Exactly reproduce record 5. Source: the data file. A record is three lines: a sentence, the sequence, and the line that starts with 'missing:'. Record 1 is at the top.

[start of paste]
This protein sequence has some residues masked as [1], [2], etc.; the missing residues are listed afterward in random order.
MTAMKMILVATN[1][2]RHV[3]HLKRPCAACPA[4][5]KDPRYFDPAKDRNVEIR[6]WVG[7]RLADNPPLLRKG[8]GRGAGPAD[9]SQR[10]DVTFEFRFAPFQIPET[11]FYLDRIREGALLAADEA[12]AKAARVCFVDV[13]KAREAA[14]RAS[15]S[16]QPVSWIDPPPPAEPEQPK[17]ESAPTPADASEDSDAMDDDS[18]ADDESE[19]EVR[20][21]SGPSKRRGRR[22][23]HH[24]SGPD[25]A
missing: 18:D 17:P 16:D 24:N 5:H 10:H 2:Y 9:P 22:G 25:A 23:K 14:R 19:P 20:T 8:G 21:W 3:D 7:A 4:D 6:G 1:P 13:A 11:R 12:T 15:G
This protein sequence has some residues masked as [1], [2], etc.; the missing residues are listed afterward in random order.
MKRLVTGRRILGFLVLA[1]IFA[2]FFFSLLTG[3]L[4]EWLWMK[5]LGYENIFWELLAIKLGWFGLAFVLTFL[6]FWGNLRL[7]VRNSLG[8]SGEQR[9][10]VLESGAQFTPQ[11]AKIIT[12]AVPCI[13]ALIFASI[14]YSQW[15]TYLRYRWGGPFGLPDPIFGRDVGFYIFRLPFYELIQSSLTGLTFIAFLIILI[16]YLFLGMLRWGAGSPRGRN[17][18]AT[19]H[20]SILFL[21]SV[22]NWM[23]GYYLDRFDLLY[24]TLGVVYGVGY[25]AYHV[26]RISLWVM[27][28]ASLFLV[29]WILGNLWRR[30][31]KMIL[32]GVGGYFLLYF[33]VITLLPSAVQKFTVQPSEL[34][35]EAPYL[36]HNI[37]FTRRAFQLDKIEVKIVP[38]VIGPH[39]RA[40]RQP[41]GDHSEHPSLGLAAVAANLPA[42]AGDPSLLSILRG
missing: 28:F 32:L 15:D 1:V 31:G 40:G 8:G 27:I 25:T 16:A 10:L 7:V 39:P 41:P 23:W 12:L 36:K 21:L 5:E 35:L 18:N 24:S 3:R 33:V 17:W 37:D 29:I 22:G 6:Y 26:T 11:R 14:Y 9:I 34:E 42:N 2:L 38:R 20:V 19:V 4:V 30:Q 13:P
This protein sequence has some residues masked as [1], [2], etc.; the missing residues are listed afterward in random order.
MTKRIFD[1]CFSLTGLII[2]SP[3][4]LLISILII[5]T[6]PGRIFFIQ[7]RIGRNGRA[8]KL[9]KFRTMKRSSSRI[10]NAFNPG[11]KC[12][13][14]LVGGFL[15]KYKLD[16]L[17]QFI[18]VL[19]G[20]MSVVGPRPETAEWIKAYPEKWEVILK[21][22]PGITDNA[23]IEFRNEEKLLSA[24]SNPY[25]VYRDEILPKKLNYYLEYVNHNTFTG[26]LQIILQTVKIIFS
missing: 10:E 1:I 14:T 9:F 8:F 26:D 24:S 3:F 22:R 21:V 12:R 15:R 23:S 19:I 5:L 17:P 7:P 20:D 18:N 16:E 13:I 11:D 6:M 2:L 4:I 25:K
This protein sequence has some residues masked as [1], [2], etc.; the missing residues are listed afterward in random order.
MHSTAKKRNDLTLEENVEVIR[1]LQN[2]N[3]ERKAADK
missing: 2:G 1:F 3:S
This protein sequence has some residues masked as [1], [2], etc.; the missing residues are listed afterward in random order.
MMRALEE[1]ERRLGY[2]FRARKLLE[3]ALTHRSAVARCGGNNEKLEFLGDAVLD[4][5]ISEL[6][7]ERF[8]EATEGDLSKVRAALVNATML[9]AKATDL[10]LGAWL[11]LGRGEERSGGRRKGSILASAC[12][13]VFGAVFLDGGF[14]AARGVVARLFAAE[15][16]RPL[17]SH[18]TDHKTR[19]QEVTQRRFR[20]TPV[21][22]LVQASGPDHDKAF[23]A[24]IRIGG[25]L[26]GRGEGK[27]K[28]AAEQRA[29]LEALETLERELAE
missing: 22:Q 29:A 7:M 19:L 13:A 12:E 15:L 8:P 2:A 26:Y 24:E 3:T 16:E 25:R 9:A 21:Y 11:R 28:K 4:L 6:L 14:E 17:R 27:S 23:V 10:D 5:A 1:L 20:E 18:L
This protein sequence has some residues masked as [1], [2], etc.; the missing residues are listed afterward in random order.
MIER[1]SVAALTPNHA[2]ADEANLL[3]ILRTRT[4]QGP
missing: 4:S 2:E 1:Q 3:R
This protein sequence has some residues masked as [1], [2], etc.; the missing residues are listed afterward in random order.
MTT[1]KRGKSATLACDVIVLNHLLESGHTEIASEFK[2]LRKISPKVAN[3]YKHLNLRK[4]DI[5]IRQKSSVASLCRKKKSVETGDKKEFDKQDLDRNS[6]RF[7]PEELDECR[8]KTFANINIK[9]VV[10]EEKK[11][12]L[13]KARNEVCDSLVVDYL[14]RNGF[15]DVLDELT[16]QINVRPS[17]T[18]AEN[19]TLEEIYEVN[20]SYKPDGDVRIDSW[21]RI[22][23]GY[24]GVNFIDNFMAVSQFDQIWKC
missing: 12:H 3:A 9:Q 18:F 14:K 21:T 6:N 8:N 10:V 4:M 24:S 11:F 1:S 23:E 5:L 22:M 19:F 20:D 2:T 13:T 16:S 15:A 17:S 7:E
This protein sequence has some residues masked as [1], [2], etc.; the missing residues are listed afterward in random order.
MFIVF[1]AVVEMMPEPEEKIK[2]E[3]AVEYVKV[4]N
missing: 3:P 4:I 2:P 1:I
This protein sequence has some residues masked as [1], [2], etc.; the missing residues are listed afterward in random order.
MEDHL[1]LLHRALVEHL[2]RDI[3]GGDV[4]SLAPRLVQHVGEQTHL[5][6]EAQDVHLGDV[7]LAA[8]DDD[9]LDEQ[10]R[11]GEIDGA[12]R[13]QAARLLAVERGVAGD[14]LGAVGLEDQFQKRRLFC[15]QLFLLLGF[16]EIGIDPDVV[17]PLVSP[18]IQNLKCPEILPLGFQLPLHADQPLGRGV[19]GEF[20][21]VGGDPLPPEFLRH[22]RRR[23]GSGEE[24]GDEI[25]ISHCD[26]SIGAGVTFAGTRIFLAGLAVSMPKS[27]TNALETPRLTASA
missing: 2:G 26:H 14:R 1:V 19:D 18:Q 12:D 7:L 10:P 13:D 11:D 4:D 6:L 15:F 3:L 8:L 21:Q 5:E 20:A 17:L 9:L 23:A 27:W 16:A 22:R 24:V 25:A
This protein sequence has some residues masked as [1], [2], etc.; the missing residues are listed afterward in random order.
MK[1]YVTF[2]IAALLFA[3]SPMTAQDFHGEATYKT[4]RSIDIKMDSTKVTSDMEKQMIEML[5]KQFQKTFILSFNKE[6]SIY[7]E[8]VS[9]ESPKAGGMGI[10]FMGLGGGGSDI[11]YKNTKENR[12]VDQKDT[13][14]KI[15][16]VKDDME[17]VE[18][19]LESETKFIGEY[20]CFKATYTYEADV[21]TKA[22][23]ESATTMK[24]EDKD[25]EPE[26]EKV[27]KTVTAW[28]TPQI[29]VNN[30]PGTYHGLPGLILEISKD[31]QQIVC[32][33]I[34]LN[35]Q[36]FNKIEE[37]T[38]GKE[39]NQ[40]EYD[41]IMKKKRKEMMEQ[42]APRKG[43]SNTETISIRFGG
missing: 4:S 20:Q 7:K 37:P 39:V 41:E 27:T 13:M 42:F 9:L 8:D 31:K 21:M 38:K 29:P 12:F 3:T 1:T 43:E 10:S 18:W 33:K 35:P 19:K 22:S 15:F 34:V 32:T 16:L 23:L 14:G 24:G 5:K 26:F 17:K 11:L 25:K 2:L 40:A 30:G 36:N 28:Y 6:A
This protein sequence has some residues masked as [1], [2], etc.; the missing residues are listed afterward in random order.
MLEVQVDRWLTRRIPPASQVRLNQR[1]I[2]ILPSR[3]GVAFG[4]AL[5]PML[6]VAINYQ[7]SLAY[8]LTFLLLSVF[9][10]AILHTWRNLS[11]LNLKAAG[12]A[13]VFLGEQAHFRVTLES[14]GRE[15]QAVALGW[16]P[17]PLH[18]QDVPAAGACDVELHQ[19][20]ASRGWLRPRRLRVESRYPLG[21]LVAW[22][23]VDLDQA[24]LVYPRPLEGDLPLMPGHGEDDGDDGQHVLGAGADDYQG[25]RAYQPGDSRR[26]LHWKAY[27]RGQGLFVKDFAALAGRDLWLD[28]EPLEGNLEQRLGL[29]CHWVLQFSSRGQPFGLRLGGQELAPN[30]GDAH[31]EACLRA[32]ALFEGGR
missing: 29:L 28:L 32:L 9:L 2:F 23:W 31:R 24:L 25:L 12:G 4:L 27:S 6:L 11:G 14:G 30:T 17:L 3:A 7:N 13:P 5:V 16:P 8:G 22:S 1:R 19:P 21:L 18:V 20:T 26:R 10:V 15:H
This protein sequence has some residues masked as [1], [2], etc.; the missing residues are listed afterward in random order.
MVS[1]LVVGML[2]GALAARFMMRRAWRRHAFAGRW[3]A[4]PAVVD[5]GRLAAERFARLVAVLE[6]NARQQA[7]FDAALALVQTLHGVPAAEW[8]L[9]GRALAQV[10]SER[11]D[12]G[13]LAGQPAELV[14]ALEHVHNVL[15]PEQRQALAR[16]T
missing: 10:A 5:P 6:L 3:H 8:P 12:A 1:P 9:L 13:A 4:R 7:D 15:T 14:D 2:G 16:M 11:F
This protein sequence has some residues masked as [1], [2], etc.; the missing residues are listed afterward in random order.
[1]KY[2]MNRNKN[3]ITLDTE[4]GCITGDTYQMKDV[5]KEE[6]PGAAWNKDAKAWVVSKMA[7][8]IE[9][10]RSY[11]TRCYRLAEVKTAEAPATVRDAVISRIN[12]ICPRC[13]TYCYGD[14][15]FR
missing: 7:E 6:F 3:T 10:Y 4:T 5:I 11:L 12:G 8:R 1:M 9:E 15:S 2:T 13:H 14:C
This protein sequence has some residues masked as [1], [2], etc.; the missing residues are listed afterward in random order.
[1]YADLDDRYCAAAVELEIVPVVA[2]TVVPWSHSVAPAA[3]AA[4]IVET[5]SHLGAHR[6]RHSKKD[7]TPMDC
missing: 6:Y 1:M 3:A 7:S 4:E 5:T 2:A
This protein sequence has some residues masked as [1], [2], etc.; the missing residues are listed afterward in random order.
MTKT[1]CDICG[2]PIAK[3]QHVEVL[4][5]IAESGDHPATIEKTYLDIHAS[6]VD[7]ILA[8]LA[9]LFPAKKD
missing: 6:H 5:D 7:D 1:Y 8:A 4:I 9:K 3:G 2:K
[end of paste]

This protein sequence has some residues masked as [1], [2], etc.; the missing residues are listed afterward in random order.
MMRALEE[1]ERRLGY[2]FRARKLLE[3]ALTHRSAVARCGGNNEKLEFLGDAVLD[4][5]ISEL[6][7]ERF[8]EATEGDLSKVRAALVNATML[9]AKATDL[10]LGAWL[11]LGRGEERSGGRRKGSILASAC[12][13]VFGAVFLDGGF[14]AARGVVARLFAAE[15][16]RPL[17]SH[18]TDHKTR[19]QEVTQRRFR[20]TPV[21][22]LVQASGPDHDKAF[23]A[24]IRIGG[25]L[26]GRGEGK[27]K[28]AAEQRA[29]LEALETLERELAE
missing: 22:Q 29:A 7:M 19:L 13:A 12:E 15:L 8:P 2:A 26:Y 24:E 3:T 16:E 25:R 9:A 21:Y 11:R 28:K 4:L 6:L 14:E 17:R 27:S 23:V 10:D 5:A 1:L 20:E 18:L